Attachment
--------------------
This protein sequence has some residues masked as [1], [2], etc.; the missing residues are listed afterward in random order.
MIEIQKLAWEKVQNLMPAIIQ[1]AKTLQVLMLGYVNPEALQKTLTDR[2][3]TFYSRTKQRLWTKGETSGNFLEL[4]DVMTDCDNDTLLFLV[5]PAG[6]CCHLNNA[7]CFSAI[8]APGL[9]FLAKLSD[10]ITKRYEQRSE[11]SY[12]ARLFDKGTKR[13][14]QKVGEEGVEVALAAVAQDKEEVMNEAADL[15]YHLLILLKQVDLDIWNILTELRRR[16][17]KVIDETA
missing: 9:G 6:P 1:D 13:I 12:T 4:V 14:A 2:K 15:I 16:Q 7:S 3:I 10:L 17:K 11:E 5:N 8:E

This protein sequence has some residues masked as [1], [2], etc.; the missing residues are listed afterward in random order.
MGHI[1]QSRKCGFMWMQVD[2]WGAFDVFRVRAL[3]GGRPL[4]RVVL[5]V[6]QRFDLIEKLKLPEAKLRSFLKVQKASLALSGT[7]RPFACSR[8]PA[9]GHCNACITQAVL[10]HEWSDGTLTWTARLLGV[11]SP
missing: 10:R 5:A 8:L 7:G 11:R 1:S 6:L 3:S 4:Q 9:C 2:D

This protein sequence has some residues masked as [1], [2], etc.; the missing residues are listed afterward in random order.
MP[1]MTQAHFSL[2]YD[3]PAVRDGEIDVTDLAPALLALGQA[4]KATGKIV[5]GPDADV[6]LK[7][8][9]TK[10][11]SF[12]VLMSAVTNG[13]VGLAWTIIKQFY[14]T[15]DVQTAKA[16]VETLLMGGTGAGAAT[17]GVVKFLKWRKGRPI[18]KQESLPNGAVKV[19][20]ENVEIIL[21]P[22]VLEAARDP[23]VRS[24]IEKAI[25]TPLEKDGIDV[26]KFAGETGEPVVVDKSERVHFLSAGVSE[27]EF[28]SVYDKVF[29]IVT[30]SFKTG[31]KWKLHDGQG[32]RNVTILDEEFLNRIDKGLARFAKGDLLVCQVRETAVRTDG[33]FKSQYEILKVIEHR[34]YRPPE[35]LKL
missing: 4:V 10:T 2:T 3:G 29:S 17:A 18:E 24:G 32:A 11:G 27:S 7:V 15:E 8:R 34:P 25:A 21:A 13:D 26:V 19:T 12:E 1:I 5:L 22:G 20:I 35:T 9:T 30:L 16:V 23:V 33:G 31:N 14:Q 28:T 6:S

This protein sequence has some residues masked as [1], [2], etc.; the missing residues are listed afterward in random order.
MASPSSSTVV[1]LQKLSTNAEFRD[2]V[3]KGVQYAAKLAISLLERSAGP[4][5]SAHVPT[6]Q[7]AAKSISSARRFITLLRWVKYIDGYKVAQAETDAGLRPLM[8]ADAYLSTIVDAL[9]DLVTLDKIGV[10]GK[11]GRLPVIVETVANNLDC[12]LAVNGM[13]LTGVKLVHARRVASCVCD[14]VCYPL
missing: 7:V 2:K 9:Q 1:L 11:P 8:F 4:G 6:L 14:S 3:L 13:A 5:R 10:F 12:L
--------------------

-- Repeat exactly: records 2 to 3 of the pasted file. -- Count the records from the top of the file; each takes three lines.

This protein sequence has some residues masked as [1], [2], etc.; the missing residues are listed afterward in random order.
MGHI[1]QSRKCGFMWMQVD[2]WGAFDVFRVRAL[3]GGRPL[4]RVVL[5]V[6]QRFDLIEKLKLPEAKLRSFLKVQKASLALSGT[7]RPFACSR[8]PA[9]GHCNACITQAVL[10]HEWSDGTLTWTARLLGV[11]SP
missing: 10:R 5:A 8:L 7:G 11:R 1:S 6:L 3:S 4:Q 9:C 2:D

This protein sequence has some residues masked as [1], [2], etc.; the missing residues are listed afterward in random order.
MP[1]MTQAHFSL[2]YD[3]PAVRDGEIDVTDLAPALLALGQA[4]KATGKIV[5]GPDADV[6]LK[7][8][9]TK[10][11]SF[12]VLMSAVTNG[13]VGLAWTIIKQFY[14]T[15]DVQTAKA[16]VETLLMGGTGAGAAT[17]GVVKFLKWRKGRPI[18]KQESLPNGAVKV[19][20]ENVEIIL[21]P[22]VLEAARDP[23]VRS[24]IEKAI[25]TPLEKDGIDV[26]KFAGETGEPVVVDKSERVHFLSAGVSE[27]EF[28]SVYDKVF[29]IVT[30]SFKTG[31]KWKLHDGQG[32]RNVTILDEEFLNRIDKGLARFAKGDLLVCQVRETAVRTDG[33]FKSQYEILKVIEHR[34]YRPPE[35]LKL
missing: 4:V 10:T 2:T 3:G 29:S 17:A 18:E 24:G 32:A 11:G 27:S 7:V 15:E 8:R 34:P 25:A 21:A 13:D 26:V 19:T 12:E 1:I 5:L 22:G 20:I 35:T 9:T 30:L 16:V 23:V 33:G 31:N 14:Q 28:T 6:S